The closure of Whakatāne’s paper mill is the “moment to reset” and move into an area that will allow the region to “be ahead of the curve in the future”, says a strategist from the local economic development agency.
On Tuesday night, a proposal was put to 210 staff to close the Whakatāne Mill.
Karl Gradon, the general manager of strategy at Eastern Bay of Plenty economic development agency Toi EDA, said the decision was devastating for Whakatāne, which was without tourists because of Covid-19 and no longer the base for tours of Whakaari/White Island.
“It did provide the Bay of Plenty town with an opportunity," Gradon said.
“To pivot this mill into something that will allow us to be ahead of the curve in the future.”
“Not just this mill but the entire wood processing sector.”
There was no shortage of resources in the region, Gradon said.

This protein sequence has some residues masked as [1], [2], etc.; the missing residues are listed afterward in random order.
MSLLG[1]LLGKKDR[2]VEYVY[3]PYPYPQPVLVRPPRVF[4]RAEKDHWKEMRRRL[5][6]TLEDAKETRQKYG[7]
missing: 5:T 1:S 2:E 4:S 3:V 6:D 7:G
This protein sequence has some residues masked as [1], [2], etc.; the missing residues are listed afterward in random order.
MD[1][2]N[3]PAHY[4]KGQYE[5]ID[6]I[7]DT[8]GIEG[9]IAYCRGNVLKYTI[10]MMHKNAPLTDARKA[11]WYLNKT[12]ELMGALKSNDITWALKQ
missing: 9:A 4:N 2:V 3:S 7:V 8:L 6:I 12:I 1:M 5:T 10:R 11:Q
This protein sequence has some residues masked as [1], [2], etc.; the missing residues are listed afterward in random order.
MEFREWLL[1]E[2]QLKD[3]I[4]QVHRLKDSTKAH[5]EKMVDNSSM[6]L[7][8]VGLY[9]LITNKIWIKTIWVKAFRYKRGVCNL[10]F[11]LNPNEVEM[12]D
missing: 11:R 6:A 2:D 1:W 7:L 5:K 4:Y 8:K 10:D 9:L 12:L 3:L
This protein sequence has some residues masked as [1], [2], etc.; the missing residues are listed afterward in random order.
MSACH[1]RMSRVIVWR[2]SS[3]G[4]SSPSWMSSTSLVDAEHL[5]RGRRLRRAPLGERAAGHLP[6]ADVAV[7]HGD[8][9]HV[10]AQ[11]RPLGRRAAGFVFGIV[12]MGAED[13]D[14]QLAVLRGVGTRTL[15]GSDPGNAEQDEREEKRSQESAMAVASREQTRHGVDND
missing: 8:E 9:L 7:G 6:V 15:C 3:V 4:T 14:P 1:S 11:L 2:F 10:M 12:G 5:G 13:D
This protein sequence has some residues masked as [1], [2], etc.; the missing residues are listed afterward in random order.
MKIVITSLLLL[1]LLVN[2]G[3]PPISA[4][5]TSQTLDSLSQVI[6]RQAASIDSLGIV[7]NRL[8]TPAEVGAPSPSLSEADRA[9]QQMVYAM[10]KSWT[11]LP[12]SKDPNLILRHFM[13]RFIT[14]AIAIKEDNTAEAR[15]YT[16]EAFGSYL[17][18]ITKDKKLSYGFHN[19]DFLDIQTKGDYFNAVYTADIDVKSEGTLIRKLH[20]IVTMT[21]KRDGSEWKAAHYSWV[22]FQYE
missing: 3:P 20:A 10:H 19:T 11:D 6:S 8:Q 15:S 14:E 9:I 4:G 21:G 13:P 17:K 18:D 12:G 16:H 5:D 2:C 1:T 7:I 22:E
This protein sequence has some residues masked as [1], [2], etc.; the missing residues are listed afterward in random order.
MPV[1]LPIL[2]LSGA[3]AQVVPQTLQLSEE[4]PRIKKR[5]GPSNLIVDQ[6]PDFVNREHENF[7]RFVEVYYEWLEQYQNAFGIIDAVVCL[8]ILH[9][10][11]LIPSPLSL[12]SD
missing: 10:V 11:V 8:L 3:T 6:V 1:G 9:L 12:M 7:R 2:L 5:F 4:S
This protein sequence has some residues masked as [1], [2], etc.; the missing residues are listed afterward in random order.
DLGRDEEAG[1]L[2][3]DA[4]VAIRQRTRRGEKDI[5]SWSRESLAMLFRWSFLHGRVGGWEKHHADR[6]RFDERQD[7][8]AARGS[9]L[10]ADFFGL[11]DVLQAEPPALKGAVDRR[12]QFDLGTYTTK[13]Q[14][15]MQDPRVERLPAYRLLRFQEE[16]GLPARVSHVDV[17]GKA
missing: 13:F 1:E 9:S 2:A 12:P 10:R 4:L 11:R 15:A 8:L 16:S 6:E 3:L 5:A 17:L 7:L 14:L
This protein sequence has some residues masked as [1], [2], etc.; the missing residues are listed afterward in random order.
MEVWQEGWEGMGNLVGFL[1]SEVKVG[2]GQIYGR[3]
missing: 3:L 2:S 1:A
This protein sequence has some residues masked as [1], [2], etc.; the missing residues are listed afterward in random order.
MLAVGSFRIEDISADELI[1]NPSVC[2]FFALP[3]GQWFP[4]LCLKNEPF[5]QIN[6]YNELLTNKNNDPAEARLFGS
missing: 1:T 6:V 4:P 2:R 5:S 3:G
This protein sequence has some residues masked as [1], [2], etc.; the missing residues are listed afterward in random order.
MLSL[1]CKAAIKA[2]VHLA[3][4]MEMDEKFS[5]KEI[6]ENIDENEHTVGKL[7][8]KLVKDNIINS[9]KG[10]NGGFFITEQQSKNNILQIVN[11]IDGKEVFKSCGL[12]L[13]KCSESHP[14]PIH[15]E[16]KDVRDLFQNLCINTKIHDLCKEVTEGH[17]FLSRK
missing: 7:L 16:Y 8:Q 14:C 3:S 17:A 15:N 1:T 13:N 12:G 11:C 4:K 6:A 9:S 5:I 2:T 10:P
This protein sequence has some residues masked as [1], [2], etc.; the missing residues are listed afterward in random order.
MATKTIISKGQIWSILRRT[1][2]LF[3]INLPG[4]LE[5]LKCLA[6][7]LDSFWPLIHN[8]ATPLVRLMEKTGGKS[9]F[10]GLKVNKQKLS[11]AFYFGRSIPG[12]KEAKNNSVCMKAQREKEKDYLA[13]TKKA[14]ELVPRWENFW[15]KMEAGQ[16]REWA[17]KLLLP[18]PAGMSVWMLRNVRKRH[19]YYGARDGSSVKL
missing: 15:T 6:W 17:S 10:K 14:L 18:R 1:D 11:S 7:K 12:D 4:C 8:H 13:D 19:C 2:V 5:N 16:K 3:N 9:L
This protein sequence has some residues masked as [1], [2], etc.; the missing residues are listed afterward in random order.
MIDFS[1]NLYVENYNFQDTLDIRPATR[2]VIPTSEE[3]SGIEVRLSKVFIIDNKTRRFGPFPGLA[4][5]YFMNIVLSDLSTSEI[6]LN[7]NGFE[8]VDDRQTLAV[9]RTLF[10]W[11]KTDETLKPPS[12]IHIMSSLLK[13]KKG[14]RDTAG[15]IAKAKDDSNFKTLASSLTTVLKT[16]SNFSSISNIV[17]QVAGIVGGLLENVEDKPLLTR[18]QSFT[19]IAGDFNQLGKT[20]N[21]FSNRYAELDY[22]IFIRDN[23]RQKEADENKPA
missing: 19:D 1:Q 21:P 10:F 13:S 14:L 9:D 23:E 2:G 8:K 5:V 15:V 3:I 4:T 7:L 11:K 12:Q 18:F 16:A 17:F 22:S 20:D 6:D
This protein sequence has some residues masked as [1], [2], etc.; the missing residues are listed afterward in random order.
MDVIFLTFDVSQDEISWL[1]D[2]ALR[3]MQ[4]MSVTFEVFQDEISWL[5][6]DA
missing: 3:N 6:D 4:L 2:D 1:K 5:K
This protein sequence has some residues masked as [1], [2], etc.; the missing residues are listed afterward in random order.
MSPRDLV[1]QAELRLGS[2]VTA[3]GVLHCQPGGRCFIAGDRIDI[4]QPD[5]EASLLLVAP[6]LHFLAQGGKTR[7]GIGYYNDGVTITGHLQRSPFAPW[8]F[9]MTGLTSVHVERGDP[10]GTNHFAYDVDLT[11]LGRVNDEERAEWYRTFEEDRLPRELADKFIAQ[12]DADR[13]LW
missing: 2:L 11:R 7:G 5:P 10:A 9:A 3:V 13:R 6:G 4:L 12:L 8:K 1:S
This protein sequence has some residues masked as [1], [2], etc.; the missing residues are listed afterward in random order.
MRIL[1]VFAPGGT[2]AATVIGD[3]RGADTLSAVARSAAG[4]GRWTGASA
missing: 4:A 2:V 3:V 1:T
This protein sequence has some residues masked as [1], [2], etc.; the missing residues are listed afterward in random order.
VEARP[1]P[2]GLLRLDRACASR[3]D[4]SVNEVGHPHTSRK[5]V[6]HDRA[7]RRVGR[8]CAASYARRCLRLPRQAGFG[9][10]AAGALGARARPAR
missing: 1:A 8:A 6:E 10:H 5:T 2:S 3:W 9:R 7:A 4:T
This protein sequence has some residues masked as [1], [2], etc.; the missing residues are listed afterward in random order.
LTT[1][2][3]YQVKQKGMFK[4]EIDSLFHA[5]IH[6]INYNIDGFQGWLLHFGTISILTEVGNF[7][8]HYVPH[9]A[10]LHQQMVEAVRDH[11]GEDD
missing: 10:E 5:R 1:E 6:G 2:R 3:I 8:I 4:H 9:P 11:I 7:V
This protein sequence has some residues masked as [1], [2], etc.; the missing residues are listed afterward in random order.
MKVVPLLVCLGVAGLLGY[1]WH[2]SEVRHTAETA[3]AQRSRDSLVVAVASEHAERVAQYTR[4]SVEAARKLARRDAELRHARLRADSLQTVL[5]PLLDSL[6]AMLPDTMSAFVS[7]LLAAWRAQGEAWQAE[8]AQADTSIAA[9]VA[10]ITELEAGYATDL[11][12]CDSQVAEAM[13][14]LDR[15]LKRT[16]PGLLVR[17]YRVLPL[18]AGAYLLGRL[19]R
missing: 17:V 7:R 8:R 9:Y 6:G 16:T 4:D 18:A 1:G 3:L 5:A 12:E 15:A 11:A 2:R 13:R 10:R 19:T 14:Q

“In New Zealand we’ve got the best geothermic resources you can find anywhere,” he said.
“On our doorstep you have the largest radiata (pine) plantation so what is it we can do with Government to work on areas that are so important to us in society such as the removal of single use plastics.”
“Today we’re exporting our logs in raw form to the international market and we’re encouraging the Government right now to look at how we can find ways to add value to that product.”
Whakatāne had probably received more funds per capita through the Provincial Growth Fund over the last six months than anywhere else in the country, Gradon said.
“That’s a great boost for us but it hasn’t targeted the backbone industry core, which is the heavy sector of processing wood fibre,” Gradon said.
“This is the backbone of our economy, we’ve got a very small economy, you mentioned Covid and you mentioned Whakaari, what is it?”